There are often a great deal of questions around Microsoft Active Directory® licensing.
Q: Do you need to purchase a license for AD? If so, what does Active Directory cost?
Q: What are CALs and why do I need to have them?
Q: Do I need server and client licensing? Who needs licenses and who doesn’t?
Q: If Active Directory can’t manage macOS and Linux devices and users, why do I need licenses for them?
Q: What about when I need to have high-availability servers for AD and then what about my remote offices?
Yes, Microsoft Active Directory licensing is very confusing. Hopefully, we can shed some light on it for you below. Of course, you will want to contact Microsoft directly for their definitive answers as well as their latest pricing.
Do I have to get Licensing for Active Directory?
The short answer is, “No.”
The reason is that there are now great Active Directory alternatives for modern IT environments. If you are using MacOS or Linux devices, G Suite, Office 365, AWS, cloud applications, and more, there are Active Directory replacements that are better suited to heterogeneous environments and are more cost effective.
Complete Active Directory Licensing
Let’s outline what it takes to properly license Active Directory. There are two main components: Windows Server and Windows Server CALs. Each one of these has their own complications, which we’ll lay out below.
You should note that there is no line item for Active Directory. While you don’t purchase Active Directory, you do purchase Windows server which has Active Directory as a component. In fact, if you go to Microsoft’s site, you won’t find a web page that sells AD.
You will need to start with purchasing a Windows Server license. There are many different flavors of Windows Server licensing: Datacenter, Standard, and Essentials, among others.
These are then further delineated by whether you are on a per processor or per core pricing model.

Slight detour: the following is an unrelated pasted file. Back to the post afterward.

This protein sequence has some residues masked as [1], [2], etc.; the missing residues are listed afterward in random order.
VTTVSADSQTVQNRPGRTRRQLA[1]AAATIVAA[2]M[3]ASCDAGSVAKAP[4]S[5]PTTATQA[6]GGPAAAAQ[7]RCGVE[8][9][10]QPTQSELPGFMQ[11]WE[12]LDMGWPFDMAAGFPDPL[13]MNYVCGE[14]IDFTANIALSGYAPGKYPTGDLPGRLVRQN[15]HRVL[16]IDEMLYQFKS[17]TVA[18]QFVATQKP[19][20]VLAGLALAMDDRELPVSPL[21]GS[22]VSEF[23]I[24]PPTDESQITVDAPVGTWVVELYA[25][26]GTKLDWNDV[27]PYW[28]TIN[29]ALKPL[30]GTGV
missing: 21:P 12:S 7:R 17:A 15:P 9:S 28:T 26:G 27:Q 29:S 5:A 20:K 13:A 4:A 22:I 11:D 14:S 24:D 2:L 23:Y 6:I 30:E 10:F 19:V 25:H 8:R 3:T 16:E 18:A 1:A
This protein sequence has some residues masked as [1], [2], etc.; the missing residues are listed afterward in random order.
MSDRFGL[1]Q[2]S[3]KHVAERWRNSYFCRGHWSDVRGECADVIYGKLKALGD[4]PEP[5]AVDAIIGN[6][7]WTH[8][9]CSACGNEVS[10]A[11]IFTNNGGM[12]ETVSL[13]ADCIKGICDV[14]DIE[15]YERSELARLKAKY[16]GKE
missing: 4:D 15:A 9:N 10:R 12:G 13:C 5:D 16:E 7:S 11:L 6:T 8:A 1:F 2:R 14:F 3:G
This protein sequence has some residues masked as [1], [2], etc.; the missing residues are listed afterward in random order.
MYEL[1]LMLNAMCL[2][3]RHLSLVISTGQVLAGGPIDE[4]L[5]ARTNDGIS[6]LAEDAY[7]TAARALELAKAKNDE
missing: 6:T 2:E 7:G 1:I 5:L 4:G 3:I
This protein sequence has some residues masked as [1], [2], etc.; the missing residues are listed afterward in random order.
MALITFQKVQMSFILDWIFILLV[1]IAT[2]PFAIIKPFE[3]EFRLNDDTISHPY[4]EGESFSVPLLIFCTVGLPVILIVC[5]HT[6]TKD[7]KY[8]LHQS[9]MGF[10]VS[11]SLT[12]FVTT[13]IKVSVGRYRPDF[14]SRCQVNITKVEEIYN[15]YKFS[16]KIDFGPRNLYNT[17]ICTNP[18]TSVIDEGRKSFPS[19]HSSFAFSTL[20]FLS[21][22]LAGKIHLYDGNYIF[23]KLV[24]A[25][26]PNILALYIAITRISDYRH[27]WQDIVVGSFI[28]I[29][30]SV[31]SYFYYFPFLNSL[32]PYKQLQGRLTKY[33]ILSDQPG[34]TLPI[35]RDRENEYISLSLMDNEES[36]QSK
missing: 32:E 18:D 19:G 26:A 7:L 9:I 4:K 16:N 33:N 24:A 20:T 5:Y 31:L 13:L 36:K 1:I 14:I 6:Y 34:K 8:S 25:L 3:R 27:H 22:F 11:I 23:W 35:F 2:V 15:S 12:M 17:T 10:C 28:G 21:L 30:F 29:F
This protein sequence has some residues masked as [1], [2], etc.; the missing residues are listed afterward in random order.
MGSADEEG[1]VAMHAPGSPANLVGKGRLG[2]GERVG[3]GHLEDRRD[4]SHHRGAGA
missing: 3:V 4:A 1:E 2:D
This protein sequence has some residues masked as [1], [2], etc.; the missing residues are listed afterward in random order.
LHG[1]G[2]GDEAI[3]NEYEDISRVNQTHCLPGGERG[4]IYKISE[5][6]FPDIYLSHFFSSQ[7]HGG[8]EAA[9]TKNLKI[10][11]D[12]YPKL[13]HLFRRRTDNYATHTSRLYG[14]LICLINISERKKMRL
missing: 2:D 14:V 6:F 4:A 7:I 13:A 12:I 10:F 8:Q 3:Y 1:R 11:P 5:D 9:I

If you are purchasing the 2016 version, you should note that it has a different pricing model than previous versions.
Windows Server CALs
You will also need something called Server CALs. These are misnamed “Client Access Licenses” on the server side. For every device and user accessing the server, you will need a license that allows you to do this.
Server CALs are priced separately from the Windows Server itself. This is where things get complicated. You can license by user or by device. You will need to determine which is advantageous to your organization.
It’s also necessary to find out if your version of Windows Server is licensed on a concurrent licensing model or by a total number of users/systems that access it.
Microsoft Enforces Active Directory Licensing Requirements
Microsoft Active Directory licensing gets complicated really fast. And they enforce their licensing rights. Many organizations that we know have been audited by Microsoft. Organizations that are not in compliance have faced consequences. Microsoft takes their licensing enforcement very seriously, so we’d encourage you to talk to Microsoft to make sure that you have everything properly licensed.
We haven’t talked about Active Directory in this licensing conversation because it is a sub-component of Windows Server. As long as you have licensed Windows Server properly, you are able to use Active Directory.
JumpCloud® Offers Simple & Cost-Effective Pricing
After this complicated approach to licensing, now you may be wondering how an Active Directory alternative such as JumpCloud Directory Platform does their licensing. It’s actually quite simple.
Since the solution is a cloud identity management platform, it is easy to simplify the model. It is just priced on a per user, per month pricing model. If you commit to a larger number of users or an annual commitment, there are additional discounts available.
If you would like to learn more about Active Directory licensing, drop us a note. Also, give our IDaaS platform a try if you want an easier and more cost-effective pricing model. Finally, please be aware that your first 10 users and 10 devices are free.